The US defense industry is “unprepared” for a “protracted conventional war” with arch-foe China over Taiwan, according to a new study by a US-based think tank published Monday.
The Center for Strategic and International Studies (CSIS) carried out a war games simulation that showed the US would be depleted of its munitions, including long-range, precision-guided ones, in less than a week of war with China in the Taiwan Strait.
"The US defense industrial base is not adequately prepared for the competitive security environment that now exists. It is currently operating at a tempo better suited to a peacetime environment," the think tank said in the report.
According to the report, the US military aid to Ukraine has depleted the arms stockpiles of the US Department of Defense and points to the difficulties the US industrial base could face in supplying munitions for a major war.
It said the number of Javelin systems sent to Ukraine is equal to the total number built for non-US customers over the last 20 years, pointing to the incapacity of the country's defense industry to supply enough weapons for long-term conflicts.
“The main problem is that the US defense industrial base — including the munitions industrial base — is not currently equipped to support a protracted conventional war,” the study stated.
"In a major regional conflict—such as a war with China in the Taiwan Strait—the US use of munitions would likely exceed the current stockpiles of the US Department of Defense (DoD), leading to a problem of 'empty bins'".
Sustaining a long-term war conflict would be “difficult,” it noted, especially as China is "investing in munitions and other weapons systems five to six times faster than the US".
The study, which considered inputs from top military, defense, and congressional officials, as well as industry leaders, revealed that the US has been slow to replenish its military arsenal.
"The history of industrial mobilization suggests that it will take years for the defense industrial base to produce and deliver sufficient quantities of critical weapons systems and munitions and recapitalize stocks that have been used up," it stated.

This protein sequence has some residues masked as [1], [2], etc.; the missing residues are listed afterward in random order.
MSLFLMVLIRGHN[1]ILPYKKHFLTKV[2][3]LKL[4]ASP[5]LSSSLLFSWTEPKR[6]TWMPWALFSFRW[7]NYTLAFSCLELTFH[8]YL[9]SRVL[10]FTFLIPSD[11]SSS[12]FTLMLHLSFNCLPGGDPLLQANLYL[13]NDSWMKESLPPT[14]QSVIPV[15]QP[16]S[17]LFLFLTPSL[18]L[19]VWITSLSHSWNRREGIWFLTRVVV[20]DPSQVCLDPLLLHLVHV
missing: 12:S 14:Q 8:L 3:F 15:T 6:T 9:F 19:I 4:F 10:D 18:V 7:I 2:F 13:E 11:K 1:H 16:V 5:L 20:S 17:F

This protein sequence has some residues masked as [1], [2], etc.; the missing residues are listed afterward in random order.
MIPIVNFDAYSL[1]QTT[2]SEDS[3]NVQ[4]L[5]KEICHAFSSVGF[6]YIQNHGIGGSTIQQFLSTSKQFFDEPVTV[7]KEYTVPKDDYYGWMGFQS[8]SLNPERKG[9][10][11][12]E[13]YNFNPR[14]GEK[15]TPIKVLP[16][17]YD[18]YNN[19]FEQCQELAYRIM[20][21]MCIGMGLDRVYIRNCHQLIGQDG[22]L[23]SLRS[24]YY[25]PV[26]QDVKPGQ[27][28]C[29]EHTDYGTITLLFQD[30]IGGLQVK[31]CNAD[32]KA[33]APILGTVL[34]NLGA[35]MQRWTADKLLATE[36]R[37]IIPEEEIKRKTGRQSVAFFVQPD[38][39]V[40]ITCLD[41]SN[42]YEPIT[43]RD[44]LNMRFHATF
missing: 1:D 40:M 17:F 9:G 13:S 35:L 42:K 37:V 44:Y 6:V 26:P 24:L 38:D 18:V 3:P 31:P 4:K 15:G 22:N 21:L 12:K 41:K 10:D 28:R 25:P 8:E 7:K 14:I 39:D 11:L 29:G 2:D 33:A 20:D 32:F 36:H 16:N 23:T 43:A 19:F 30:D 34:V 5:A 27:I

"How do you effectively deter if you don't have sufficient stockpiles of the kinds of munitions you're going to need for a China-Taiwan Strait kind of scenario," Seth Jones, a senior vice president at the CSIS, was quoted as telling The Wall Street Journal.
“The bottom line is the defense industrial base, in my judgment, is not prepared for the security environment that now exists,” Jones added.
The study blamed outdated military contracting procedures and slow-moving bureaucracy for the problems facing the US weapons industry.
"These shortfalls would make it extremely difficult for the United States to sustain a protracted conflict," the report said. "They also highlight that the US defense industrial base lacks adequate surge capacity for a major war."
Washington is Taiwan's most important international backer and arms supplier, despite the absence of formal diplomatic relations.
US arms sales to Taiwan are a constant irritant in Beijing's relations with Washington, which have rapidly deteriorated in recent years.
China has sovereignty over Chinese Taipei, and under the "One China" policy, almost all world countries recognize that sovereignty, meaning they would not establish direct diplomatic contact with the self-proclaimed government in Taipei.
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